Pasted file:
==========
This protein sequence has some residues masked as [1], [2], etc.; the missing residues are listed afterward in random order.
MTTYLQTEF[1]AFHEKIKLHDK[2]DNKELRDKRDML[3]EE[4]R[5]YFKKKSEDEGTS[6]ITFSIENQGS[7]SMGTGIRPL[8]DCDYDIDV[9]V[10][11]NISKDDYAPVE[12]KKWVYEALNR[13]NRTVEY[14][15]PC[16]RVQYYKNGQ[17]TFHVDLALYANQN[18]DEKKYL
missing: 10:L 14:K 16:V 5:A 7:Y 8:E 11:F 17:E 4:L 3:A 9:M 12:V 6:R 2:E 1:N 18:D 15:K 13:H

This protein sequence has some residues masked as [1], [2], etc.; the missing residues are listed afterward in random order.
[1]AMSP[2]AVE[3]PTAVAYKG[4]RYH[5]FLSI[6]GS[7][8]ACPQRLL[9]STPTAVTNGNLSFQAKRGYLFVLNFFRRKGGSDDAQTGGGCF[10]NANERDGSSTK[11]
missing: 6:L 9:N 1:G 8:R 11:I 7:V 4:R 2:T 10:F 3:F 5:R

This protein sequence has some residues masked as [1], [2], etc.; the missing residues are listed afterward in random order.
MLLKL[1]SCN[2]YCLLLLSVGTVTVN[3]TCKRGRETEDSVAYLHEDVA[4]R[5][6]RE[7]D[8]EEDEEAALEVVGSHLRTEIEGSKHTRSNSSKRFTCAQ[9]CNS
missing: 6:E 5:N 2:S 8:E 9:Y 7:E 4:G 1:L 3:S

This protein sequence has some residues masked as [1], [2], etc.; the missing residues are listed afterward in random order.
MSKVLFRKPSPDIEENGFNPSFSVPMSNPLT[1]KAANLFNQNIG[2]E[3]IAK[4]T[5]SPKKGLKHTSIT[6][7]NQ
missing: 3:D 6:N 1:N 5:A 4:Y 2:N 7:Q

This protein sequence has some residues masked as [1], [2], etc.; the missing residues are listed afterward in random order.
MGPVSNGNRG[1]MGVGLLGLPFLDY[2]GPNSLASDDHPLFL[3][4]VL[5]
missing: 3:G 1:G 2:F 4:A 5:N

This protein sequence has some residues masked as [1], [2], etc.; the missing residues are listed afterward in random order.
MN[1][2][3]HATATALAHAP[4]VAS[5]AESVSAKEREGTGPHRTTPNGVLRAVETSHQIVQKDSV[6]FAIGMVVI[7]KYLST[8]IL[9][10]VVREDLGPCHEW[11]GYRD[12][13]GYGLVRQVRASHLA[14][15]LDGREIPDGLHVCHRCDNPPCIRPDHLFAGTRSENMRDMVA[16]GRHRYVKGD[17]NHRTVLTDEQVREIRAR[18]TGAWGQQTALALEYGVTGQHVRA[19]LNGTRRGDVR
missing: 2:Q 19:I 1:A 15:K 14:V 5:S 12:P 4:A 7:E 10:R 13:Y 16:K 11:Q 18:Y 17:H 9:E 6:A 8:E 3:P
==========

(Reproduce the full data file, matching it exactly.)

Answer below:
This protein sequence has some residues masked as [1], [2], etc.; the missing residues are listed afterward in random order.
MTTYLQTEF[1]AFHEKIKLHDK[2]DNKELRDKRDML[3]EE[4]R[5]YFKKKSEDEGTS[6]ITFSIENQGS[7]SMGTGIRPL[8]DCDYDIDV[9]V[10][11]NISKDDYAPVE[12]KKWVYEALNR[13]NRTVEY[14][15]PC[16]RVQYYKNGQ[17]TFHVDLALYANQN[18]DEKKYL
missing: 10:L 14:K 16:V 5:A 7:Y 8:E 11:F 17:E 4:L 3:A 9:M 12:V 6:R 2:E 1:N 18:D 15:K 13:H

This protein sequence has some residues masked as [1], [2], etc.; the missing residues are listed afterward in random order.
[1]AMSP[2]AVE[3]PTAVAYKG[4]RYH[5]FLSI[6]GS[7][8]ACPQRLL[9]STPTAVTNGNLSFQAKRGYLFVLNFFRRKGGSDDAQTGGGCF[10]NANERDGSSTK[11]
missing: 6:L 9:N 1:G 8:R 11:I 7:V 4:R 2:T 10:F 3:F 5:R

This protein sequence has some residues masked as [1], [2], etc.; the missing residues are listed afterward in random order.
MLLKL[1]SCN[2]YCLLLLSVGTVTVN[3]TCKRGRETEDSVAYLHEDVA[4]R[5][6]RE[7]D[8]EEDEEAALEVVGSHLRTEIEGSKHTRSNSSKRFTCAQ[9]CNS
missing: 6:E 5:N 2:S 8:E 9:Y 7:E 4:G 1:L 3:S

This protein sequence has some residues masked as [1], [2], etc.; the missing residues are listed afterward in random order.
MSKVLFRKPSPDIEENGFNPSFSVPMSNPLT[1]KAANLFNQNIG[2]E[3]IAK[4]T[5]SPKKGLKHTSIT[6][7]NQ
missing: 3:D 6:N 1:N 5:A 4:Y 2:N 7:Q

This protein sequence has some residues masked as [1], [2], etc.; the missing residues are listed afterward in random order.
MGPVSNGNRG[1]MGVGLLGLPFLDY[2]GPNSLASDDHPLFL[3][4]VL[5]
missing: 3:G 1:G 2:F 4:A 5:N

This protein sequence has some residues masked as [1], [2], etc.; the missing residues are listed afterward in random order.
MN[1][2][3]HATATALAHAP[4]VAS[5]AESVSAKEREGTGPHRTTPNGVLRAVETSHQIVQKDSV[6]FAIGMVVI[7]KYLST[8]IL[9][10]VVREDLGPCHEW[11]GYRD[12][13]GYGLVRQVRASHLA[14][15]LDGREIPDGLHVCHRCDNPPCIRPDHLFAGTRSENMRDMVA[16]GRHRYVKGD[17]NHRTVLTDEQVREIRAR[18]TGAWGQQTALALEYGVTGQHVRA[19]LNGTRRGDVR
missing: 2:Q 19:I 1:A 15:K 14:V 5:S 12:P 4:A 7:E 10:R 13:Y 16:K 11:Q 18:Y 17:H 9:E 6:A 8:E 3:P